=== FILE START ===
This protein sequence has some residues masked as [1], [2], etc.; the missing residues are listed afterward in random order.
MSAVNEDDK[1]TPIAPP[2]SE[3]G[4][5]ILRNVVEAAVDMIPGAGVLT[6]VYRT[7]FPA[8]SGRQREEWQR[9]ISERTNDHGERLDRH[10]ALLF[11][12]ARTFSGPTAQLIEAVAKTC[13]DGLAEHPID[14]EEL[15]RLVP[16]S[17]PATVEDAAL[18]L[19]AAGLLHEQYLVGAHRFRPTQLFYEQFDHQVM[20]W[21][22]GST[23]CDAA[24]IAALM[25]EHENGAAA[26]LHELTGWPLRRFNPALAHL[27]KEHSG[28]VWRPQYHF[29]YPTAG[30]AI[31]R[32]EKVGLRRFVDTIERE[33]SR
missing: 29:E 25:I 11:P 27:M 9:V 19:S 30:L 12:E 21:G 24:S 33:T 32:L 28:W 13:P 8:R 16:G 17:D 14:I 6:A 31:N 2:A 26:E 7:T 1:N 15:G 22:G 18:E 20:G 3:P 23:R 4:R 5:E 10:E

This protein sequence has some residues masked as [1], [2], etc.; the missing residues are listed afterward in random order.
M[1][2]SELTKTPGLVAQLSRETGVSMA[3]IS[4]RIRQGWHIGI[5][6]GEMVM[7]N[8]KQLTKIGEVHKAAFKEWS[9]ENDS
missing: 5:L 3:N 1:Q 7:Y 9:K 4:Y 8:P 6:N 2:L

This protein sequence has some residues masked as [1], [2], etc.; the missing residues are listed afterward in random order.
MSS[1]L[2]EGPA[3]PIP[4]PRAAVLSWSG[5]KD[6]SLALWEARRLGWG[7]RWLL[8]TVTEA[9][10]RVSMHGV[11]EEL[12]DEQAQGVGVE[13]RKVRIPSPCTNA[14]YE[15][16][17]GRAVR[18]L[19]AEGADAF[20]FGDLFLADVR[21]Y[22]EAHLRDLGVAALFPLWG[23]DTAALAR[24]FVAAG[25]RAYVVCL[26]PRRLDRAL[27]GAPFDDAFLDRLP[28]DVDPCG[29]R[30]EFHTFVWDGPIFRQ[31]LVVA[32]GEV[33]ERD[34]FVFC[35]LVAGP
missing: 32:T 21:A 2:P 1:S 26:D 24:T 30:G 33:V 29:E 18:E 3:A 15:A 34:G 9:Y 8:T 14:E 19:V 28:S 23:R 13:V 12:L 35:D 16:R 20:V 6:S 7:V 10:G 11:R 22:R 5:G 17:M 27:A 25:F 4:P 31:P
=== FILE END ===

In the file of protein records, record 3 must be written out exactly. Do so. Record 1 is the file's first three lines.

This protein sequence has some residues masked as [1], [2], etc.; the missing residues are listed afterward in random order.
MSS[1]L[2]EGPA[3]PIP[4]PRAAVLSWSG[5]KD[6]SLALWEARRLGWG[7]RWLL[8]TVTEA[9][10]RVSMHGV[11]EEL[12]DEQAQGVGVE[13]RKVRIPSPCTNA[14]YE[15][16][17]GRAVR[18]L[19]AEGADAF[20]FGDLFLADVR[21]Y[22]EAHLRDLGVAALFPLWG[23]DTAALAR[24]FVAAG[25]RAYVVCL[26]PRRLDRAL[27]GAPFDDAFLDRLP[28]DVDPCG[29]R[30]EFHTFVWDGPIFRQ[31]LVVA[32]GEV[33]ERD[34]FVFC[35]LVAGP
missing: 32:T 21:A 2:P 1:S 26:D 24:T 30:G 33:V 29:E 18:E 3:A 15:A 34:G 9:Y 8:T 14:E 19:V 28:S 23:R 13:V 12:L 35:D 16:R 20:V 6:S 7:V 10:G 11:R 22:R 5:G 17:M 27:A 25:F 4:P 31:P